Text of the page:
How much money is underneath this ground? One myth that the film might help to perpetuate, however, is that there’s a fixed value on the shale gas stores lying beneath these communities. Damon’s character throws out figures—low ball, of course—as he negotiates his gas company’s entry into the fictional town of McKinley. But in reality, the value of the natural gas—and the profit that producers can pull from the ground—is ever-varying. The gas companies have driven down the potential returns for themselves and their investors by producing so much fuel that the market is awash in supply. The reasons for this are varied; often, the deals sealed by the real-world land men required that drilling take place within five years, or lease rights are lost. But in a larger sense, it is the same boom-and-bust story that has played out repeatedly over the centuries in every form of energy resource extraction. One of the reasons that the U.S. natural gas industry is now seeking to export fuel is in order to secure new markets to bolster its potential revenues.

Dead cows and flames. There’s not much detail on the fracking process or its potential hazards in this film. The anti-fracking argument is conveyed visually mostly through one image of collapsed cows in a farmyard, hoisted onto signposts throughout the community by the film’s environmentalist, played by The Office’s  Krasinski. Krasinski, who developed the idea for the film drawing on his own father’s experience growing up in rural Pennsyvlania, gives the enviro a somewhat-eely feel. But the choice of dead cow as an avatar for the worst of fracking woes is grounded in reality. In Louisiana in 2009, 17 cows did die after exposure to fracking fluid. Although the cattle were not lying on the ground in Pennsylvania, a herd was quarantined in 2010 after coming in contact with hydraulic fracturing fluid that leaked from a holding pond. State officials were concerned about the public eating potentially contaminated beef from cattle that drank the salty contaminated water that flows out of shale gas wells. In the movie, Krasinski stages an over-the-top classroom demonstration of fracking setting a mock farm on fire. That doesn’t happen, but people have claimed that their well water is now flammable, contaminated by underground methane due to faulty well construction techniques.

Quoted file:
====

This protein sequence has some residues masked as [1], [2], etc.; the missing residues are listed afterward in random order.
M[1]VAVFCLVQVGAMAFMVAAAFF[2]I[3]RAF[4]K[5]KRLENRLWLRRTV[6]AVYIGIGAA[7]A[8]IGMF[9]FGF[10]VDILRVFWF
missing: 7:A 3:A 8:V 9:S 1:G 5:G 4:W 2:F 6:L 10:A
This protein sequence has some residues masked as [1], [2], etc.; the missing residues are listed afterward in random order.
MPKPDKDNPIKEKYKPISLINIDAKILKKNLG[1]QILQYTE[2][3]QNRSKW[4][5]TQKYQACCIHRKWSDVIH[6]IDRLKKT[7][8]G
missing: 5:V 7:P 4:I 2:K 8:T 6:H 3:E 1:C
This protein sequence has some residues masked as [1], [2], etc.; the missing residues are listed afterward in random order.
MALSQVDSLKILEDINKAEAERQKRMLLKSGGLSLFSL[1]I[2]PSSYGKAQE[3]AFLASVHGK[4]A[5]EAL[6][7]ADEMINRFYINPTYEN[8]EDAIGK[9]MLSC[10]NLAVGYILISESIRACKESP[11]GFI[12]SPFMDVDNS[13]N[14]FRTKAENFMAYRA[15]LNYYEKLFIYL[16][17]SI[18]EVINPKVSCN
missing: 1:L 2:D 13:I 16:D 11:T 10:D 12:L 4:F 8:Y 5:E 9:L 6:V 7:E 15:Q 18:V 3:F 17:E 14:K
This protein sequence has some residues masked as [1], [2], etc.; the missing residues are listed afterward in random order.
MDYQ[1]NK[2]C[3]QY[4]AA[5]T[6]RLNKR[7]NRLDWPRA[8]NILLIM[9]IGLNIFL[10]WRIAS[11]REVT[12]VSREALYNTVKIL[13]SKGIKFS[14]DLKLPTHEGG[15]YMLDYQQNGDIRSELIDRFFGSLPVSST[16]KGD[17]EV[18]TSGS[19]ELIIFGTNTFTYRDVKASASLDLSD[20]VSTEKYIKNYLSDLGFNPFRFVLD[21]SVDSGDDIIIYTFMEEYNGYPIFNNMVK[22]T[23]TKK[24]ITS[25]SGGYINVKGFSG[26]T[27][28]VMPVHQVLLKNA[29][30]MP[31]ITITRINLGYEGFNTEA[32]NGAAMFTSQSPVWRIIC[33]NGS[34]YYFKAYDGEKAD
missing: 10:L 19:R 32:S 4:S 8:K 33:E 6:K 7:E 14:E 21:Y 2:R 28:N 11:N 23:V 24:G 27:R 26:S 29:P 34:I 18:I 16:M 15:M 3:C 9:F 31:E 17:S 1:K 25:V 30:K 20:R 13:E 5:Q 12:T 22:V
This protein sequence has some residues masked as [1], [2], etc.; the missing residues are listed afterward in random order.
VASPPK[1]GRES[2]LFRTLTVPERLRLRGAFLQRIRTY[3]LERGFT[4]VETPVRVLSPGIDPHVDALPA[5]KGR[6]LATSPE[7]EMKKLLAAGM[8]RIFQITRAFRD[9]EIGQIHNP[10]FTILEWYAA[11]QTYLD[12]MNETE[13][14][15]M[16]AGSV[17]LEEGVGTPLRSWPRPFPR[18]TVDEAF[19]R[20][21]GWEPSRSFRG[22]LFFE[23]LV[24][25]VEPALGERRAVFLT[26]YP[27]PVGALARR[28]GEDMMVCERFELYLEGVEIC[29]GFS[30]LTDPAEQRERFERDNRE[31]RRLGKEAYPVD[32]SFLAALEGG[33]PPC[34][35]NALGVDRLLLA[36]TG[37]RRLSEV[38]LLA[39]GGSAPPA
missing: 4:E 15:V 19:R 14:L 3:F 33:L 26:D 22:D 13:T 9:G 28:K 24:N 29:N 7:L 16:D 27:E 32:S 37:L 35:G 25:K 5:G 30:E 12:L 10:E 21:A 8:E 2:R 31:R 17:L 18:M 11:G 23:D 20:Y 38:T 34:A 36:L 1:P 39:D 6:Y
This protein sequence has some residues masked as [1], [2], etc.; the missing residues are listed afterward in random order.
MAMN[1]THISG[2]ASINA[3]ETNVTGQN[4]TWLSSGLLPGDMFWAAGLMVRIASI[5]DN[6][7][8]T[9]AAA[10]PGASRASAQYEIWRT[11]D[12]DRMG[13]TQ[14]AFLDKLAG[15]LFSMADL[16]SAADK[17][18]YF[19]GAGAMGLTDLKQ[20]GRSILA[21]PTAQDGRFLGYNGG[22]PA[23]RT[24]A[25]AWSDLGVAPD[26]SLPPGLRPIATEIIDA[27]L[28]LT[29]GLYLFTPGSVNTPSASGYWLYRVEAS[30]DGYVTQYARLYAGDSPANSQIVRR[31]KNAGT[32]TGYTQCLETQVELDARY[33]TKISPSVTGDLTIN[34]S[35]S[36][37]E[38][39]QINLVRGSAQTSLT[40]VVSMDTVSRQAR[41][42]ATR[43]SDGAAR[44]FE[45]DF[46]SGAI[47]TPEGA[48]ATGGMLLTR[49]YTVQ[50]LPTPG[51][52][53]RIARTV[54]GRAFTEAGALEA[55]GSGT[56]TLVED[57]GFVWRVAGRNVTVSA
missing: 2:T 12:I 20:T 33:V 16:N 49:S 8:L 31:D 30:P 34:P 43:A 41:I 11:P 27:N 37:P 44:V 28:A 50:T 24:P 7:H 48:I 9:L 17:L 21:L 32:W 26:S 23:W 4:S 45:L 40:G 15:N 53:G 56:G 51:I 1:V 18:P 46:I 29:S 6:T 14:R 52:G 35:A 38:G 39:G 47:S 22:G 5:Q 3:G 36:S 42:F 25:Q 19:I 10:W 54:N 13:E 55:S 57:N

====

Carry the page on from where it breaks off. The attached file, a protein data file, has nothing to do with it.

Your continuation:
Let’s have a vote. After I saw the screening of the film, I made a note that this was perhaps the most unrealistic element of the film—that a community actually could hold a vote to block natural gas development that was taking place on private land. But in fact, there’s been a flurry of efforts across the country to regulate shale gas activity at the town hall level of government. While the U.S. Environmental Protection Agency has studied and promised to continue to study the water contamination issues, the Colorado city of Longmont voted in November to ban fracking, the New York towns of Middlefield and Dryden have declared themselves off-limits to shale gas development, and a battle is going on throughout Pennsylvania on the question of local gas industry regulation.  These “home rule” efforts already have drawn legal challenges that surely will be fought out vigorously in the U.S. courts over the coming months and years. As with the efforts to exploit the promise of the natural gas boom, it remains to be seen whether this drive to harness its perils will have a Hollywood ending.  (Related: “Natural Gas Stirs Hope and Fear in Pennsylvania“)